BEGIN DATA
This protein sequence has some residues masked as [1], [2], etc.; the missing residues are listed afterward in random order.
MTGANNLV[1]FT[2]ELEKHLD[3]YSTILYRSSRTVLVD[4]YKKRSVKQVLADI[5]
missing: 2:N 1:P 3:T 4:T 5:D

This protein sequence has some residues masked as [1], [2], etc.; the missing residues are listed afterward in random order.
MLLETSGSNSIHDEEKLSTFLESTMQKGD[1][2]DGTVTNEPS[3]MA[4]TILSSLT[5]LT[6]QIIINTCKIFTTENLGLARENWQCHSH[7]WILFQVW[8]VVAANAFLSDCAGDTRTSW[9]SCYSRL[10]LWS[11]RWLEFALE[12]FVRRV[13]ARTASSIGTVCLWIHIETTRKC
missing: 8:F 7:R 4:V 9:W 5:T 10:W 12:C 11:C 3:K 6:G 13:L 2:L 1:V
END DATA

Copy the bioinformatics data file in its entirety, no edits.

This protein sequence has some residues masked as [1], [2], etc.; the missing residues are listed afterward in random order.
MTGANNLV[1]FT[2]ELEKHLD[3]YSTILYRSSRTVLVD[4]YKKRSVKQVLADI[5]
missing: 2:N 1:P 3:T 4:T 5:D

This protein sequence has some residues masked as [1], [2], etc.; the missing residues are listed afterward in random order.
MLLETSGSNSIHDEEKLSTFLESTMQKGD[1][2]DGTVTNEPS[3]MA[4]TILSSLT[5]LT[6]QIIINTCKIFTTENLGLARENWQCHSH[7]WILFQVW[8]VVAANAFLSDCAGDTRTSW[9]SCYSRL[10]LWS[11]RWLEFALE[12]FVRRV[13]ARTASSIGTVCLWIHIETTRKC
missing: 8:F 7:R 4:V 9:W 5:T 10:W 12:C 11:C 3:K 6:G 13:L 2:L 1:V